Laura Hostetler’s work deals with imperial encounters and ethnography in a number of contexts. Her first book, Qing Colonial Enterprise: Ethnography and Cartography in Early Modern China (University of Chicago Press, 2001), examines ethnographic representation in the context of colonial contacts between the Qing empire and culturally non-Chinese peoples residing in frontier areas of southwest China. Her second book, The Art of Ethnography: A Miao Album of Guizhou Province (Seattle: University of Washington Press, 2005), is a translation (co-authored with David M. Deal) of an ethnographic album produced during the eighteenth century that includes a substantial introductory essay on early modern ethnography in comparative historical perspective. She is currently working on a co-authored project on the Qing Imperial Illustration of Tributary Peoples with Prof. Wu Xuemei of Zhongnan University of Economics and Law.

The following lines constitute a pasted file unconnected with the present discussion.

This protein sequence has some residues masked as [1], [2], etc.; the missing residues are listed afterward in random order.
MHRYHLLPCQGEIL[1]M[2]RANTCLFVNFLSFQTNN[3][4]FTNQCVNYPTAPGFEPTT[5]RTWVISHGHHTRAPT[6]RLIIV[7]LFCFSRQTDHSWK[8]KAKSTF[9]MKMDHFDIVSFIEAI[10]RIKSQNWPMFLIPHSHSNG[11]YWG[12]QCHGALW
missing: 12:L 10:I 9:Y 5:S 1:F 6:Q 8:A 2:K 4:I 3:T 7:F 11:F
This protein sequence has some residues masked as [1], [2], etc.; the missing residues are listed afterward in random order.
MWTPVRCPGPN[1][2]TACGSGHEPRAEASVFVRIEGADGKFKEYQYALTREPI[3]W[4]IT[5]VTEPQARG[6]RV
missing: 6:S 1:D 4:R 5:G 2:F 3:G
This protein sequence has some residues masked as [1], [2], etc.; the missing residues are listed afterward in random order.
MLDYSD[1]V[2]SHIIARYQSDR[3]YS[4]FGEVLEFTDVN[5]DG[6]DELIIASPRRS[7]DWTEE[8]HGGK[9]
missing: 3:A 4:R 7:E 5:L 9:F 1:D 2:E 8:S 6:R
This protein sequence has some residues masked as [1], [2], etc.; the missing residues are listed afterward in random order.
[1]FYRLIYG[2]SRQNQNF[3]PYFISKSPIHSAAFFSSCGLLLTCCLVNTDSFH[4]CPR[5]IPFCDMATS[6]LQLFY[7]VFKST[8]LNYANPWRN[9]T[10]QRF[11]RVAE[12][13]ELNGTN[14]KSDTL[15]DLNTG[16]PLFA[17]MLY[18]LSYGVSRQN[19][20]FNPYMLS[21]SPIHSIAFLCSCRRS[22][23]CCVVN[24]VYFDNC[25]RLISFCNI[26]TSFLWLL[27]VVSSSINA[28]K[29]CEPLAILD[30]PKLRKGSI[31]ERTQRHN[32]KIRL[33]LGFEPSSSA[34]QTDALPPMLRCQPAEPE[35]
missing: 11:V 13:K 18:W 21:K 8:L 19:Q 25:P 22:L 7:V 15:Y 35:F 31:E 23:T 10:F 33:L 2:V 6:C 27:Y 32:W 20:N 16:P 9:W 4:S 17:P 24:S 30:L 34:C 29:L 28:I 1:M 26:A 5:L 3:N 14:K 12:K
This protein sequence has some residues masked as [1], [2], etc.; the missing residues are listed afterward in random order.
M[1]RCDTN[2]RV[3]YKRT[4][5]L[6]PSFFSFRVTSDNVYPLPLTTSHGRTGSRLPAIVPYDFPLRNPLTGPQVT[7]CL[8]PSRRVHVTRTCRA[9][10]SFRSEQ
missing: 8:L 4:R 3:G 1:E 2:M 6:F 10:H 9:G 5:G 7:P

Professor Hostetler’s research interests include the history of cartography, empire, and encounters between Europe and Asia. In April 2016 she gave a talk on the current disputes in the South China Sea at the San Francisco Museum of Asian Art as part of a symposium she co-chaired for the Ricci Institute at the University of San Francisco where she is currently serving as EDS-Stewart Endowed Chair in Chinese Western Cultural Relations. The symposium title was “Reimagining the Globe and Cultural Exchange: From the World Maps of Ricci and Verbiest to Google Earth,” the talk title “China’s Maritime Claims: Perspectives from the History of Cartography.” The talk can be viewed online via iTunes.